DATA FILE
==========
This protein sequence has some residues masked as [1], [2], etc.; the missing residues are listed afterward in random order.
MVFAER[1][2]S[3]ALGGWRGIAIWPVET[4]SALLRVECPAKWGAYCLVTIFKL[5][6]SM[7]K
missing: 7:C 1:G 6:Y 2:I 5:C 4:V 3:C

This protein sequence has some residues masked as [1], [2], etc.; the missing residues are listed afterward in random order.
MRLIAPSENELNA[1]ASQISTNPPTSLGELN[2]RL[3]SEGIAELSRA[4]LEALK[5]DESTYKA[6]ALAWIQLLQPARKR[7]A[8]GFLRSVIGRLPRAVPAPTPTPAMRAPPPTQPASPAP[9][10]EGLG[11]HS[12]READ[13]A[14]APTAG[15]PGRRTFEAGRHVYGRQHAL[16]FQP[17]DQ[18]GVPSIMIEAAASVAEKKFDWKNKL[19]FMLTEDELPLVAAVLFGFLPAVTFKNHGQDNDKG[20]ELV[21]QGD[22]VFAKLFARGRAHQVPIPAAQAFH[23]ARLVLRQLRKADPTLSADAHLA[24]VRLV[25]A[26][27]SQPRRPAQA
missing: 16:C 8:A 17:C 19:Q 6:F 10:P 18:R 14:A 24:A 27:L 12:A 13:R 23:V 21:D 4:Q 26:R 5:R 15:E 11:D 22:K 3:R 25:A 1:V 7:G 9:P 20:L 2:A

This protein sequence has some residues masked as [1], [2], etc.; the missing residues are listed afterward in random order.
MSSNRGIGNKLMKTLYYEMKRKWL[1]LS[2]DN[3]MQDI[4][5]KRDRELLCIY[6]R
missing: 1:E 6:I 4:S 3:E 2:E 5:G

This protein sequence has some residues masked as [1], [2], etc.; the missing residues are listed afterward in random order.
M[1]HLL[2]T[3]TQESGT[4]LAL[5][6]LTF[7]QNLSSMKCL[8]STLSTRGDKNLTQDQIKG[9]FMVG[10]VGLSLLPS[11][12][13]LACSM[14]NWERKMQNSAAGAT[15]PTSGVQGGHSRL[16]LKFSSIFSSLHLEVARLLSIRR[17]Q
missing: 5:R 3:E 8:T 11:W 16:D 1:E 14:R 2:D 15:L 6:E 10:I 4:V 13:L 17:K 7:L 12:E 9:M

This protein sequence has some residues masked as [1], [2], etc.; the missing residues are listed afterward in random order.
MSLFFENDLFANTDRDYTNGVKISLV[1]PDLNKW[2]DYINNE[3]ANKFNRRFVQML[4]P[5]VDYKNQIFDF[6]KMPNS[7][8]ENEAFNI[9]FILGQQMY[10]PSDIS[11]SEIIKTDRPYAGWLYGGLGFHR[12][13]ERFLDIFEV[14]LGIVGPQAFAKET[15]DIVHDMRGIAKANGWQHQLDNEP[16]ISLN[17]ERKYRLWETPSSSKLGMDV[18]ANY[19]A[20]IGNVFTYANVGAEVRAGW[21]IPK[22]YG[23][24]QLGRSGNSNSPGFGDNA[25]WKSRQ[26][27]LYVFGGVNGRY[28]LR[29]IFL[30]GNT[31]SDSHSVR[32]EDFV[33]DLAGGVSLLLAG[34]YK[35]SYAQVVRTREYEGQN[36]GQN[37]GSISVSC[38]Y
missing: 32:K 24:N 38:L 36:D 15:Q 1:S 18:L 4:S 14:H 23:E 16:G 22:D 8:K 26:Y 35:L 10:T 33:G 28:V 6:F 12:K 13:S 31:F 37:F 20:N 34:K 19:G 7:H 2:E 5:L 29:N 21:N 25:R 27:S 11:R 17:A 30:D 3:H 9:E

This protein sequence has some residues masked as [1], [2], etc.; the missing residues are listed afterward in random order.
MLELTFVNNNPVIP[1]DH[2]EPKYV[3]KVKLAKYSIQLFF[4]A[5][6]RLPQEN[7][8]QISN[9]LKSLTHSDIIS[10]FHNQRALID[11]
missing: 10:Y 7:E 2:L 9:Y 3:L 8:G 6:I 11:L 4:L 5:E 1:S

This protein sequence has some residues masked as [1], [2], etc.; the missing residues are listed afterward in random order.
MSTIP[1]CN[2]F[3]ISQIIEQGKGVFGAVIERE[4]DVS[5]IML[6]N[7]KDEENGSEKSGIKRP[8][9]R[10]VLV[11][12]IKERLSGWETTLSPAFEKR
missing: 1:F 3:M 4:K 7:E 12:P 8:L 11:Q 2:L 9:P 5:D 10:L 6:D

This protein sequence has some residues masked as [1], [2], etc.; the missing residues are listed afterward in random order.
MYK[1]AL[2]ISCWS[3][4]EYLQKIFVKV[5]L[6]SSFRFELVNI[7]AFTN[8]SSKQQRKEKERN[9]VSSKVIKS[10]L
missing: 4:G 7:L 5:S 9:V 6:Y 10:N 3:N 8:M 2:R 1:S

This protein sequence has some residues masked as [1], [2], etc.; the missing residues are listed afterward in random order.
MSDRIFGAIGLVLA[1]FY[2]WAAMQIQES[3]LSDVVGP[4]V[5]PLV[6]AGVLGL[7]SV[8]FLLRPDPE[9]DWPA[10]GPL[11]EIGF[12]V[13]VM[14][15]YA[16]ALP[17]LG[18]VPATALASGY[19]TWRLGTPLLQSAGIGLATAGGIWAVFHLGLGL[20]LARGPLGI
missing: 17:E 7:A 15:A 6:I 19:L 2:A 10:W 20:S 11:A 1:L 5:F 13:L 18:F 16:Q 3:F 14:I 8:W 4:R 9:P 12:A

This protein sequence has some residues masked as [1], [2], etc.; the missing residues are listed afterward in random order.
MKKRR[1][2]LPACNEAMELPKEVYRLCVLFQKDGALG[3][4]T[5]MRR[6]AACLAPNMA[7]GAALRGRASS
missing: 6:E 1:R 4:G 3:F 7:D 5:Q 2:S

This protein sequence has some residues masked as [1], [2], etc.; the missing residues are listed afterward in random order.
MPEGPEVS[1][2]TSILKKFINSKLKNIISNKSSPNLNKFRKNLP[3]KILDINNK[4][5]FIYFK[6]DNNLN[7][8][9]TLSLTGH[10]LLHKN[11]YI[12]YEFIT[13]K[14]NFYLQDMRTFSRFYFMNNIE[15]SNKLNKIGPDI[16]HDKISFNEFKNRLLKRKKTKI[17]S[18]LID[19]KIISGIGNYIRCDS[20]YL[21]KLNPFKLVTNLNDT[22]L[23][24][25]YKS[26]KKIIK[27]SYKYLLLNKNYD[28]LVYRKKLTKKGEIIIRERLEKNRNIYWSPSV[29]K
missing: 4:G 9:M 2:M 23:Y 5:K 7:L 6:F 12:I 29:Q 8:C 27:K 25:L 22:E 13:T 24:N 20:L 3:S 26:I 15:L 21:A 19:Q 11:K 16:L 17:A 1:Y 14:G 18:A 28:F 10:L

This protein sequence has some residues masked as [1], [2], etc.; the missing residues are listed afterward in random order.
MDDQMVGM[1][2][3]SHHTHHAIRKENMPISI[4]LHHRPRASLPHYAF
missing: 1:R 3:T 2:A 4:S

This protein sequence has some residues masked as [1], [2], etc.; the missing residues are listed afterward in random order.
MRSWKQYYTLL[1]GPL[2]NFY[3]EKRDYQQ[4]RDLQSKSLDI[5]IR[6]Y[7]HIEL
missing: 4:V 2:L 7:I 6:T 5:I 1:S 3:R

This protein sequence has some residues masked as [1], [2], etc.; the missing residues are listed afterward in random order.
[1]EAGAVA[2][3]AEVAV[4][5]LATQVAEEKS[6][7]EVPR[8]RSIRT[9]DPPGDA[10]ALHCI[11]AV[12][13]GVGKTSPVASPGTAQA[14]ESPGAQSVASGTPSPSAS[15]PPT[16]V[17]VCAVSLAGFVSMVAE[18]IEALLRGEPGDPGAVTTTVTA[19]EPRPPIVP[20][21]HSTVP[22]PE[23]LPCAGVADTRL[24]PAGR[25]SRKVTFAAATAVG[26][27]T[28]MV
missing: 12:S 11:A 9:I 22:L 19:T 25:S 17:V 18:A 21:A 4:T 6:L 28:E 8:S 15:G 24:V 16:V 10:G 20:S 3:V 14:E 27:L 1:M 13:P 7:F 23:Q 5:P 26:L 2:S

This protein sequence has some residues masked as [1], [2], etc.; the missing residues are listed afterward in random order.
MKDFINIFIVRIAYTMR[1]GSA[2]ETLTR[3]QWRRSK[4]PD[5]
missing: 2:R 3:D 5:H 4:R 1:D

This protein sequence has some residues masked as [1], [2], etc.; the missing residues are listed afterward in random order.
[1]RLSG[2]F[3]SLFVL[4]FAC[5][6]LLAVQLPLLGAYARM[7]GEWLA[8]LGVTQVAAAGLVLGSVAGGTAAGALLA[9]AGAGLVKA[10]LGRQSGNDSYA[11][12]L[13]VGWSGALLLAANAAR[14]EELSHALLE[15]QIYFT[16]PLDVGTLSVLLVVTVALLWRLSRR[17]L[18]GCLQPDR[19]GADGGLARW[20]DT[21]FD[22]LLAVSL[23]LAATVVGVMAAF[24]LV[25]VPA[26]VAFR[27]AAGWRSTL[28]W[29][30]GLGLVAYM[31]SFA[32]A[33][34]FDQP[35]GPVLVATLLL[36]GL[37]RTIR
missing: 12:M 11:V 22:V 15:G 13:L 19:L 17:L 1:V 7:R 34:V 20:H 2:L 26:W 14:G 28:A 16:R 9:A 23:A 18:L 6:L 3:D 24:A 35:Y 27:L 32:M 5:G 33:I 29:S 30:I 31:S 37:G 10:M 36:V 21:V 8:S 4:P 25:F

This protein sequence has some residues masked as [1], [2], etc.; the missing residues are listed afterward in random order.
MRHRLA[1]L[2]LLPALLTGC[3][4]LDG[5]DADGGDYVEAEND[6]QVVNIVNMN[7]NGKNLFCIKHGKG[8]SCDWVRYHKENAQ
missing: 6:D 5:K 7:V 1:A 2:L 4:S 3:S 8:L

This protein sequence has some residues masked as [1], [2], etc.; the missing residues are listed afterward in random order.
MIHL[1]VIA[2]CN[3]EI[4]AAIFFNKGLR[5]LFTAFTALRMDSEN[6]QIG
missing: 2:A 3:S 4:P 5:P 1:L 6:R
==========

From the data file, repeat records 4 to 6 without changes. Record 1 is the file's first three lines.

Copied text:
This protein sequence has some residues masked as [1], [2], etc.; the missing residues are listed afterward in random order.
M[1]HLL[2]T[3]TQESGT[4]LAL[5][6]LTF[7]QNLSSMKCL[8]STLSTRGDKNLTQDQIKG[9]FMVG[10]VGLSLLPS[11][12][13]LACSM[14]NWERKMQNSAAGAT[15]PTSGVQGGHSRL[16]LKFSSIFSSLHLEVARLLSIRR[17]Q
missing: 5:R 3:E 8:T 11:W 16:D 1:E 14:R 2:D 15:L 6:E 10:I 4:V 13:L 17:K 7:L 12:E 9:M

This protein sequence has some residues masked as [1], [2], etc.; the missing residues are listed afterward in random order.
MSLFFENDLFANTDRDYTNGVKISLV[1]PDLNKW[2]DYINNE[3]ANKFNRRFVQML[4]P[5]VDYKNQIFDF[6]KMPNS[7][8]ENEAFNI[9]FILGQQMY[10]PSDIS[11]SEIIKTDRPYAGWLYGGLGFHR[12][13]ERFLDIFEV[14]LGIVGPQAFAKET[15]DIVHDMRGIAKANGWQHQLDNEP[16]ISLN[17]ERKYRLWETPSSSKLGMDV[18]ANY[19]A[20]IGNVFTYANVGAEVRAGW[21]IPK[22]YG[23][24]QLGRSGNSNSPGFGDNA[25]WKSRQ[26][27]LYVFGGVNGRY[28]LR[29]IFL[30]GNT[31]SDSHSVR[32]EDFV[33]DLAGGVSLLLAG[34]YK[35]SYAQVVRTREYEGQN[36]GQN[37]GSISVSC[38]Y
missing: 32:K 24:N 38:L 36:D 15:Q 1:S 18:L 4:S 14:H 23:E 16:G 22:D 8:K 26:Y 35:L 10:T 33:G 28:V 6:F 12:K 13:S 31:F 37:F 20:N 34:K 19:G 7:H 2:E 5:L 29:N 21:N 25:R 27:S 11:R 17:A 30:D 3:H 9:E

This protein sequence has some residues masked as [1], [2], etc.; the missing residues are listed afterward in random order.
MLELTFVNNNPVIP[1]DH[2]EPKYV[3]KVKLAKYSIQLFF[4]A[5][6]RLPQEN[7][8]QISN[9]LKSLTHSDIIS[10]FHNQRALID[11]
missing: 10:Y 7:E 2:L 9:Y 3:L 8:G 6:I 11:L 4:L 5:E 1:S